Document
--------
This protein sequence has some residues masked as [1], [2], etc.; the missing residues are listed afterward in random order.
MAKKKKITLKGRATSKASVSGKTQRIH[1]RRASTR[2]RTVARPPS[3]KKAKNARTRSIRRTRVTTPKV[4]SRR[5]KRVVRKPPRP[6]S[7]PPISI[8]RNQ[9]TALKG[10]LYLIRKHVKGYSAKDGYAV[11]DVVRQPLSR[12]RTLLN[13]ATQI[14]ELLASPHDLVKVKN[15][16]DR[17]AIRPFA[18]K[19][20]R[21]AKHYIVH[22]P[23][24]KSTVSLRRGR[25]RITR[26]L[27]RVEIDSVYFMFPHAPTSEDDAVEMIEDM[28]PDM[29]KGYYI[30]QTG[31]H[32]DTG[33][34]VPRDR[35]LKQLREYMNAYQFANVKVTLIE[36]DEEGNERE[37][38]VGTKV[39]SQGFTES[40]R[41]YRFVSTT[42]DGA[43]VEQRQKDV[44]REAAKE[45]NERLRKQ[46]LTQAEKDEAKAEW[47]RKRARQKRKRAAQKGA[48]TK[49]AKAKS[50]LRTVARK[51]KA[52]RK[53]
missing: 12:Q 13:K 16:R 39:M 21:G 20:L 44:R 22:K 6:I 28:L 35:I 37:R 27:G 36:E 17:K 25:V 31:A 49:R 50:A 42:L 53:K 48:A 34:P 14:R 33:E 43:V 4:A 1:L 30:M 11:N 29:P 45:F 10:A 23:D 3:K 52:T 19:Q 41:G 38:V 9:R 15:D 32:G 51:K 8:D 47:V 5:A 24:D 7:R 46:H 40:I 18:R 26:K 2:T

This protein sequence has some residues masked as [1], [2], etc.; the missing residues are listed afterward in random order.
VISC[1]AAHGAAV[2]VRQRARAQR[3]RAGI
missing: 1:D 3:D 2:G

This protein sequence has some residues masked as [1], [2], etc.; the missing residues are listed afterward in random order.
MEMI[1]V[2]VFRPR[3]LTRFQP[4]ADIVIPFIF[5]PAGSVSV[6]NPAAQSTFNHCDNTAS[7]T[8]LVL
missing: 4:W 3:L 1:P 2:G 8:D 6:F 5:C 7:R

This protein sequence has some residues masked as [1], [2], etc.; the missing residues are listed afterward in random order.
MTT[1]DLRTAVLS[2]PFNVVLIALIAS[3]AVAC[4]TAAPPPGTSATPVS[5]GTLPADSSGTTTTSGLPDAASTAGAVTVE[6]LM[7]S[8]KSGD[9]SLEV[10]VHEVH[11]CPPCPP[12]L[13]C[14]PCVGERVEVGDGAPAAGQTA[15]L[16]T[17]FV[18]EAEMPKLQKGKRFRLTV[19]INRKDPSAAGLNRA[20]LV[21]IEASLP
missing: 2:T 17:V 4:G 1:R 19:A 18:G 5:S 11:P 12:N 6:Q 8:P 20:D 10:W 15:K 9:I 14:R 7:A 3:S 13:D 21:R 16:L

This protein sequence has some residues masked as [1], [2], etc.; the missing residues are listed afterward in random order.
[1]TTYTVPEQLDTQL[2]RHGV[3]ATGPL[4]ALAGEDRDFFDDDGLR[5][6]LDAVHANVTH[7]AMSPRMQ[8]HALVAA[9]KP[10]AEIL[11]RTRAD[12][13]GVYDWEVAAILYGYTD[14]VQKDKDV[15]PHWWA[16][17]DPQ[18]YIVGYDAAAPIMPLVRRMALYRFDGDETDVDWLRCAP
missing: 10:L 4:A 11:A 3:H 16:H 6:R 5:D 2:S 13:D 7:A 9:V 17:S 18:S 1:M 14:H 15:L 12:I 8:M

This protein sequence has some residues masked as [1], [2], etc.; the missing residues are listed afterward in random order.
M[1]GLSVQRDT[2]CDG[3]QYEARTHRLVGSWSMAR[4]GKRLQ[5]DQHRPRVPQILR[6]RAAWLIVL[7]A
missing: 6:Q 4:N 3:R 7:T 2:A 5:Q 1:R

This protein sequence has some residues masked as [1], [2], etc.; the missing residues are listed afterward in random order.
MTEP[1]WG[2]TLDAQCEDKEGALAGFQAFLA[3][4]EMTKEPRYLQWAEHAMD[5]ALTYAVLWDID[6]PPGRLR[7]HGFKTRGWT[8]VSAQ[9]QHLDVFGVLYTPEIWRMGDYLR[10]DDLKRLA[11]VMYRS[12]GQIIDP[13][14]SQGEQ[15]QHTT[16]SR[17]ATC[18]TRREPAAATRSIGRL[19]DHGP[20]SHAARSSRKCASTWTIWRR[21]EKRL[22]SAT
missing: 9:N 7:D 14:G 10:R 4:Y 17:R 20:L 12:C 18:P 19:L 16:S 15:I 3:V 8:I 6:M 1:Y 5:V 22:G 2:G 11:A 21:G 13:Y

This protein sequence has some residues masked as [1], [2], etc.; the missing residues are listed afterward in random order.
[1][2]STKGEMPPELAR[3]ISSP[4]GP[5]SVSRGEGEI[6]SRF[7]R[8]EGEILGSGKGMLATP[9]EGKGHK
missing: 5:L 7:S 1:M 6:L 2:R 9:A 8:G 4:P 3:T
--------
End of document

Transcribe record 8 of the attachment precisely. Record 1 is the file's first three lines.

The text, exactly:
This protein sequence has some residues masked as [1], [2], etc.; the missing residues are listed afterward in random order.
[1][2]STKGEMPPELAR[3]ISSP[4]GP[5]SVSRGEGEI[6]SRF[7]R[8]EGEILGSGKGMLATP[9]EGKGHK
missing: 5:L 7:S 1:M 6:L 2:R 9:A 8:G 4:P 3:T